Resuming peace negotiations with Aquino or next president

Interview with Prof. JOSE MARIA SISON
NDFP Chief Political Consultant
By Delfin T. Mallari Jr.
Correspondent, Philippine Daily Inquirer
January 21, 2013

DELFIN T. MALLARI, Jr. (DTM): Is there really no more chance for the resumption of the peace negotiations under the Benigno Aquino III administration?

Prof. JOSE MARIA SISON (JMS): The National Democratic Front of the Philippines (NDFP) policy is to negotiate with the government of the Republic of the Philippines (GPH) in accordance with The Hague Joint Declaration, Joint Agreement on Safety and Immunity Guarantees, the Comprehensive Agreement on Respect for Human Rights and International Humanitarian Law, and other agreements. The Aquino regime is responsible for paralyzing the peace negotiations by refusing to comply with these agreements.

DTM: If there really is no more chance, would this mean that the Filipino people would need to wait three years before the resumption of peace talks? That is, if the next president would be interested in peace talks.
JMS: The Aquino regime is responsible for blocking the peace negotiations and is in contempt of the people who desire a just and lasting peace. In fact, the Aquino regime announced last April 2013 that it had already terminated the peace negotiations. Please look at the pertinent back issue of your newspaper. The NDFP does not take responsibility for the decision of the current or next president of the GPH to resume the peace negotiations or not.

DTM: If presidential elections were to occur tomorrow – and most likely even is 2016 – there would be only two possible main contenders: Jojo Binay and Mar Roxas. In your view, as peace consultant of the NDFP, who is more likely to resume peace talks and be successful at it? What would be your basis for saying so?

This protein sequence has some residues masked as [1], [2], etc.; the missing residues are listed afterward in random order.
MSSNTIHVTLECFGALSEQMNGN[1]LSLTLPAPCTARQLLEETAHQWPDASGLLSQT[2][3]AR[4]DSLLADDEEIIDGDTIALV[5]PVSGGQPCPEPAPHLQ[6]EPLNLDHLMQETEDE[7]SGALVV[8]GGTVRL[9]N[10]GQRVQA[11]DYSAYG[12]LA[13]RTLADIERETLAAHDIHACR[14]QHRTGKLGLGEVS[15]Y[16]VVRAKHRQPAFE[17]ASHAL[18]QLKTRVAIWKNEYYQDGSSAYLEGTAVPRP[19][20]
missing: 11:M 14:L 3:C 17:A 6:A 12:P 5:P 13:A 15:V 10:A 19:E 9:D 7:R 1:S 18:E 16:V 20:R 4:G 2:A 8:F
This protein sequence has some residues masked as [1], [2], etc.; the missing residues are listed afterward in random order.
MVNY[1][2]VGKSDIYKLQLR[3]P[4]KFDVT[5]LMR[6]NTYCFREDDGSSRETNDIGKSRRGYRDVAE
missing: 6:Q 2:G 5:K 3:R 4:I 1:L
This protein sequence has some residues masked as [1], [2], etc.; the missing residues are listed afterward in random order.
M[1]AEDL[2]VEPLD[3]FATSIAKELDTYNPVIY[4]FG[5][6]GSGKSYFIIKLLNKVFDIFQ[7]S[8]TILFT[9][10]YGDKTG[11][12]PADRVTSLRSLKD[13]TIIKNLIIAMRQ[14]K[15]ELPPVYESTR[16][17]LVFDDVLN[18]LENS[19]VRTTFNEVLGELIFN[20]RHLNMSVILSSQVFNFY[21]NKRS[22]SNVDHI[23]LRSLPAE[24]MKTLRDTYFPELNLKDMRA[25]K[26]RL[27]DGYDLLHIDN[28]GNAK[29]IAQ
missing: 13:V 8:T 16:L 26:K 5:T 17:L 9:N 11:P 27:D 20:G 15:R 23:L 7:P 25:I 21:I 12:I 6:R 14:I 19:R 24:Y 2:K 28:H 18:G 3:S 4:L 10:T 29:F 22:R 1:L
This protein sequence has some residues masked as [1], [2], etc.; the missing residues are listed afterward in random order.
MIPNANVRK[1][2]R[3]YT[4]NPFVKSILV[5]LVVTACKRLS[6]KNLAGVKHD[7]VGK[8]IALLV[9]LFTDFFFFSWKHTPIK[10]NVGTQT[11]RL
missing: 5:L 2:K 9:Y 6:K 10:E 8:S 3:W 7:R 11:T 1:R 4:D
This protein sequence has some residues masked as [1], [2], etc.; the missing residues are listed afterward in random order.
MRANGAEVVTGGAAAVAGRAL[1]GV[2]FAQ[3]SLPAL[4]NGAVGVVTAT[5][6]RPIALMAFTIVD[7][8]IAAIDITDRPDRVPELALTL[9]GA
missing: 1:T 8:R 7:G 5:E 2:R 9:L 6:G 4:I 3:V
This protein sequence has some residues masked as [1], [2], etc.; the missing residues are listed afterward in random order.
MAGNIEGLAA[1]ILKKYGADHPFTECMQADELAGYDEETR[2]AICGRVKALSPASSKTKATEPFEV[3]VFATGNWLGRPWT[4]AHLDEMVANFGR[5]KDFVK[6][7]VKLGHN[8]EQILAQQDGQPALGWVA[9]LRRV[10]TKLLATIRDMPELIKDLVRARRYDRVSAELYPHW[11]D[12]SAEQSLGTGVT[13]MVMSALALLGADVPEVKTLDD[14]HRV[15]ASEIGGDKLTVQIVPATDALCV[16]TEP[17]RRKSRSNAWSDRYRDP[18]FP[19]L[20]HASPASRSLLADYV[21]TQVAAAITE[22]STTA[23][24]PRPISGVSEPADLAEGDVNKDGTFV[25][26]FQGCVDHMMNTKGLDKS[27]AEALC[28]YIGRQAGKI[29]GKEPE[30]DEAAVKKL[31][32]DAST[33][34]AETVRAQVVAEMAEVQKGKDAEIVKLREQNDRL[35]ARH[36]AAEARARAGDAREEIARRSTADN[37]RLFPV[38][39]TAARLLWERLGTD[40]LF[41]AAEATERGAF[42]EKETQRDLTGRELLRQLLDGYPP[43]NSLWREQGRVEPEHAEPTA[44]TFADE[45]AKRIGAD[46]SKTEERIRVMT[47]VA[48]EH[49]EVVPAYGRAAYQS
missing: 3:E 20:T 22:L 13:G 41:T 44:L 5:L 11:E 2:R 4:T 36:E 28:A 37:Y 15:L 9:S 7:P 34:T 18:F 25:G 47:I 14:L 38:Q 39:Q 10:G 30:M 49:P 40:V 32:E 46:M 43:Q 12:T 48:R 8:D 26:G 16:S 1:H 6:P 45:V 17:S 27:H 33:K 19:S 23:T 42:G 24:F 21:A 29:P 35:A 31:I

JMS: As Chief Political Consultant of the NDFP in peace negotiations, I am not in the business or game of publicly estimating or predicting who is the next GPH president. Whoever is the next president, he or she will consider peace negotiations as an option in the face of the worsening social and political crisis, and the growing strength of the people's armed revolutionary movement for national liberation and democracy.
DTM: At the minimum, what are the demands of the NDFP to the GRP for you to return to the negotiating table?

JMS: It is the Aquino regime that has run away from peace negotiations. The NDFP can resume peace negotiations even with the Aquino regime if it shows respect for and comply with existing agreements. The agreements require that the GPH fulfill its obligations regarding the substantive agenda of the negotiations, the safety and immunity guarantees for NDFP peace consultants, and the release of political prisoners falsely accused of common crimes. These are not unilateral demands or preconditions by the NDFP. They are obligations of the GPH stipulated by agreements between the GPH and NDFP.

DTM: On your part, if the GRP gives in to your demands, what would the NDFP-CPP-NPA be prepared to grant in return?

JMS: The NDFP is not asking for anything outside of the existing agreements and is not offering anything outside of the same agreements, which have been mutually approved and signed. You or anyone else should not make it appear that the NDFP is begging for any favor from a reactionary government that refuses to fulfill its obligations and dishonors its own signature on solemnly made agreements.